One of the things I have been doing to hoist myself out of this blah-rut that I’ve been slip-sliding around in is this: during the kids’ rest time I drag my laptop from its usual station on the dusty desk in the kitchen and carry it, life cord dangling, into the living room. I set it up on top of the little footstool, plug it in (the battery is dead and costs ninety dollars to replace but I opted to instead spend that money on a pair of luscious slippers from LL Bean and dressy black boots), and plunk myself down on the carpet in front of the blazing fire, my travel mug of coffee sitting levelly beside me on one of the children’s laid-flat library books.
I feel pretty good right now: coffee, toasty fire, chocolate brown slippers, quiet house, and a keyboard. True, there is no internet connection in front of the fire, but that’s okay. This way I have nothing to distract me but my thoughts. This is my writing time.
But back to the title of this post: SSR. No, it does not stand for feminism (which, by the way, I will write more about when I have finished chewing-slash-stewing). It means Sustained Silent Reading.
I am in the process of reading several books, one of which is The Read-Aloud Handbook by Jim Trelease. I bought this book a couple years ago because I wanted access to the extensive list of recommended age-appropriate reads that made up the second part of the book, but I never read the first half of the book until now.
I am finding the book inspiring and motivating on many fronts, but especially in the area of SSR. Trelease is a strong advocate for sustained silent reading, meaning 20-30 minutes of quiet reading each day (this happens quite naturally for homeschooled kids, but not so frequently for school kids during the school day), but it occurred to me that I don’t have sustained silent reading. Oh, I spend lots of time reading, but most of it is skim-reading. I read a short chapter of In Defense of Food, I skim the newspaper, rarely reading an article from beginning to end, I blitz through a bunch of different blogs, I read cookbooks and emails and magazine articles and stories to my children. It’s all reduced to sound bites—a little of this and a bit of that, ideas that are reduced to their bare bones, not delved into and thoroughly explored from all angles. And, sadly enough, most of it isn’t great literature.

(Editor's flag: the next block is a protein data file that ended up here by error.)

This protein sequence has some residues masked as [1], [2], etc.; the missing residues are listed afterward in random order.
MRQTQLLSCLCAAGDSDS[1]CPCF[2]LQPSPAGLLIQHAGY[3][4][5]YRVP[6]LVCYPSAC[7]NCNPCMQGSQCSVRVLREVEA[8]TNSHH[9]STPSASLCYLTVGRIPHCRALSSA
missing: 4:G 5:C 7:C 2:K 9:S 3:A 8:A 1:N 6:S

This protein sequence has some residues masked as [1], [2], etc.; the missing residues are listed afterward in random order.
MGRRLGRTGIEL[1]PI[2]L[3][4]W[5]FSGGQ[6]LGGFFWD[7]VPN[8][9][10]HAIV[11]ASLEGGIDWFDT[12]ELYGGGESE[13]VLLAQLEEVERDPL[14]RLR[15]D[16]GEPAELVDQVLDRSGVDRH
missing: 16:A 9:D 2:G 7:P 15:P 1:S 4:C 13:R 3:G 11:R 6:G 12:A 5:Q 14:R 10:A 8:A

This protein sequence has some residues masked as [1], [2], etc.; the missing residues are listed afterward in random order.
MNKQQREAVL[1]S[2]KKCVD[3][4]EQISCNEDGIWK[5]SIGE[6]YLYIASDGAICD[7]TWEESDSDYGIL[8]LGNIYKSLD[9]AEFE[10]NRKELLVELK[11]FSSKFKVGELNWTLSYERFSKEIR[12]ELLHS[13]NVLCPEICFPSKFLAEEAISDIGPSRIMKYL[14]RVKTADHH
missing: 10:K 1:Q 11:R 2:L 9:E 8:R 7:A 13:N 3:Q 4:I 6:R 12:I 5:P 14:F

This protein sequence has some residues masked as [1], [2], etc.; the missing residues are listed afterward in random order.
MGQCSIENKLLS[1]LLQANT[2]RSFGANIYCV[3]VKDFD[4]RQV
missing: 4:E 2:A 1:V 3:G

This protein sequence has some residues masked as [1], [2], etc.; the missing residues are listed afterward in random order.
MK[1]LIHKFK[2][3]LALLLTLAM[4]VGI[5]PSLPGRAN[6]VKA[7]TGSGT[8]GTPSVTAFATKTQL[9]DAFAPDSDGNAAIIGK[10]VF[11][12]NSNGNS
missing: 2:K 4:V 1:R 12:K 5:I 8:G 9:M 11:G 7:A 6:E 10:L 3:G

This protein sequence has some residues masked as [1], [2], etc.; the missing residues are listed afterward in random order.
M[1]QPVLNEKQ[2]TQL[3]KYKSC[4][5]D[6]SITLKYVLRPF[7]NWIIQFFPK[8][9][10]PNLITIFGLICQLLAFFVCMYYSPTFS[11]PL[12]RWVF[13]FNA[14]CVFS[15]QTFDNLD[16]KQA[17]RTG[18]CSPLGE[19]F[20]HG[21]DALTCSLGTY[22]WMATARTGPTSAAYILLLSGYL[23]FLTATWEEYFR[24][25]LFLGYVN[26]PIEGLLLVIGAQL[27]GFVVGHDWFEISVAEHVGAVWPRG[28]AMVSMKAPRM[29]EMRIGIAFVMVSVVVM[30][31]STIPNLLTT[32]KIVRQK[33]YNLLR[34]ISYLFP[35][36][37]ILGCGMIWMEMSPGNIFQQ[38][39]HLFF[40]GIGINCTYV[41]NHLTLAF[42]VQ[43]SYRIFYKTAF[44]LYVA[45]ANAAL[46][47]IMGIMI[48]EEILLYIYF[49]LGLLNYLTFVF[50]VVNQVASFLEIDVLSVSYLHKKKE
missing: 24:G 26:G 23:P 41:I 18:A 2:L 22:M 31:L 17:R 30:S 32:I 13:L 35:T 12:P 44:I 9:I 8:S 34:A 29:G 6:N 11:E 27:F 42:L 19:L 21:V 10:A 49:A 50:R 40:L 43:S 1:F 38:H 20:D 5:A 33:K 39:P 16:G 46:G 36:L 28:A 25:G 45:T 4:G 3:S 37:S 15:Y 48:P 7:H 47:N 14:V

So last week when the kids had their rest time, I sat myself down in our new recliner (thanks, Mom and Dad) by the fireplace with a couple books. I told myself I had to read for fifteen minutes before I could go do my writing, but I ended up reading from the Handbook for twenty minutes and then I shifted to In Defense of Food for another fifteen minutes. (Yes, I chuckled at myself for not sticking with one book for the duration, but well…) When I got done reading I felt good. I had absorbed a bunch of solid ideas, delving into topics that were filled with scientific facts and well-though out theories. I comprehended what I read, and I came away smarter, more centered, and fulfilled. I had accomplished something. I had done myself a good deed.
Since then, I have been trying to read more to myself, for extended periods of time, not just little snatches here and there. I also realized that I don’t often read novels, so I picked up several when I was at the library on Saturday. Yesterday I started Jodi Picoult’s The Tenth Circle. I’m loving learning about Dante and hell and all that jazz (really edifying, that hell stuff).
All this to say, do you get your daily dose of SSR? What are you reading now? What would you like to be reading?